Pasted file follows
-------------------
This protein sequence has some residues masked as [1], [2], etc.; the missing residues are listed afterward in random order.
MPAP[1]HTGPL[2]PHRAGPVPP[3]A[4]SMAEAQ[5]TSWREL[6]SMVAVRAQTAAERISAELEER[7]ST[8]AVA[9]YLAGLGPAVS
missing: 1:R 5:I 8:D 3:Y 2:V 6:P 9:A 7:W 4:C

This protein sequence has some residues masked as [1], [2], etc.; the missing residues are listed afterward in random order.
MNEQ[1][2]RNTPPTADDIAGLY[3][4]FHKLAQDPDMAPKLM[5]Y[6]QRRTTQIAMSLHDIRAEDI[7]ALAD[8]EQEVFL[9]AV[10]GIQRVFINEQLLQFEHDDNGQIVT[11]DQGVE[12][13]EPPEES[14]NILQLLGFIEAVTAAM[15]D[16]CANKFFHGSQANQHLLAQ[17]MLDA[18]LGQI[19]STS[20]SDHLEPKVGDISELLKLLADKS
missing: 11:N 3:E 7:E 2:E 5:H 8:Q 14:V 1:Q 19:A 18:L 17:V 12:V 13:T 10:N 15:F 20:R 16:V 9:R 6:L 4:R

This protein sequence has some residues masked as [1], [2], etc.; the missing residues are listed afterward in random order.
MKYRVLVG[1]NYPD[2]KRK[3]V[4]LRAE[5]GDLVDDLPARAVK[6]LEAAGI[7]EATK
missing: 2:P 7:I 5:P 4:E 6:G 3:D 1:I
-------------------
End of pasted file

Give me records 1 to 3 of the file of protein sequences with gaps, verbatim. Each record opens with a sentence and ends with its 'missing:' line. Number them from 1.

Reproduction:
This protein sequence has some residues masked as [1], [2], etc.; the missing residues are listed afterward in random order.
MPAP[1]HTGPL[2]PHRAGPVPP[3]A[4]SMAEAQ[5]TSWREL[6]SMVAVRAQTAAERISAELEER[7]ST[8]AVA[9]YLAGLGPAVS
missing: 1:R 5:I 8:D 3:Y 2:V 6:P 9:A 7:W 4:C

This protein sequence has some residues masked as [1], [2], etc.; the missing residues are listed afterward in random order.
MNEQ[1][2]RNTPPTADDIAGLY[3][4]FHKLAQDPDMAPKLM[5]Y[6]QRRTTQIAMSLHDIRAEDI[7]ALAD[8]EQEVFL[9]AV[10]GIQRVFINEQLLQFEHDDNGQIVT[11]DQGVE[12][13]EPPEES[14]NILQLLGFIEAVTAAM[15]D[16]CANKFFHGSQANQHLLAQ[17]MLDA[18]LGQI[19]STS[20]SDHLEPKVGDISELLKLLADKS
missing: 11:N 3:E 7:E 2:E 5:H 8:Q 14:V 1:Q 19:A 18:L 17:V 12:V 13:T 10:N 15:F 20:R 16:V 9:R 6:L 4:R

This protein sequence has some residues masked as [1], [2], etc.; the missing residues are listed afterward in random order.
MKYRVLVG[1]NYPD[2]KRK[3]V[4]LRAE[5]GDLVDDLPARAVK[6]LEAAGI[7]EATK
missing: 2:P 7:I 5:P 4:E 6:G 3:D 1:I